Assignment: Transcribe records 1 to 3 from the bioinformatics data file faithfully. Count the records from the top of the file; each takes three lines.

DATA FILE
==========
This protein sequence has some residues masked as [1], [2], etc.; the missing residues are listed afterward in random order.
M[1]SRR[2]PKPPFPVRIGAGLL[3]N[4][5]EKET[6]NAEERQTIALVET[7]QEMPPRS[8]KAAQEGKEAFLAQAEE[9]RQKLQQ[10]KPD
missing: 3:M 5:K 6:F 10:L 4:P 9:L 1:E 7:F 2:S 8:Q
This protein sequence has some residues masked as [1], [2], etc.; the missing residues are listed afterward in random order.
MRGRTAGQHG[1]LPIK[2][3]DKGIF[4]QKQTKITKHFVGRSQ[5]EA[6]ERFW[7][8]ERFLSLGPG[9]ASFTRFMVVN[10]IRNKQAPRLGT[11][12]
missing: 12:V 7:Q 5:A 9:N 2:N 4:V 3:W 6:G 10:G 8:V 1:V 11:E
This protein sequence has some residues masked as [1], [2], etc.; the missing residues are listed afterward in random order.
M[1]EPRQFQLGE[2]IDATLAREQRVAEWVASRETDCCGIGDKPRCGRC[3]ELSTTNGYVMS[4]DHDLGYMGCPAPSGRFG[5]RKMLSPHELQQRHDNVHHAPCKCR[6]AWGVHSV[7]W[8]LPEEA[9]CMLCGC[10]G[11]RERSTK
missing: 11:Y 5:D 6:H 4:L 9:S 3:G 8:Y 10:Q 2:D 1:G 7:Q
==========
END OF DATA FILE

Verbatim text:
This protein sequence has some residues masked as [1], [2], etc.; the missing residues are listed afterward in random order.
M[1]SRR[2]PKPPFPVRIGAGLL[3]N[4][5]EKET[6]NAEERQTIALVET[7]QEMPPRS[8]KAAQEGKEAFLAQAEE[9]RQKLQQ[10]KPD
missing: 3:M 5:K 6:F 10:L 4:P 9:L 1:E 7:F 2:S 8:Q
This protein sequence has some residues masked as [1], [2], etc.; the missing residues are listed afterward in random order.
MRGRTAGQHG[1]LPIK[2][3]DKGIF[4]QKQTKITKHFVGRSQ[5]EA[6]ERFW[7][8]ERFLSLGPG[9]ASFTRFMVVN[10]IRNKQAPRLGT[11][12]
missing: 12:V 7:Q 5:A 9:N 2:N 4:V 3:W 6:G 10:G 8:V 1:V 11:E
This protein sequence has some residues masked as [1], [2], etc.; the missing residues are listed afterward in random order.
M[1]EPRQFQLGE[2]IDATLAREQRVAEWVASRETDCCGIGDKPRCGRC[3]ELSTTNGYVMS[4]DHDLGYMGCPAPSGRFG[5]RKMLSPHELQQRHDNVHHAPCKCR[6]AWGVHSV[7]W[8]LPEEA[9]CMLCGC[10]G[11]RERSTK
missing: 11:Y 5:D 6:H 4:L 9:S 3:G 8:Y 10:Q 2:D 1:G 7:Q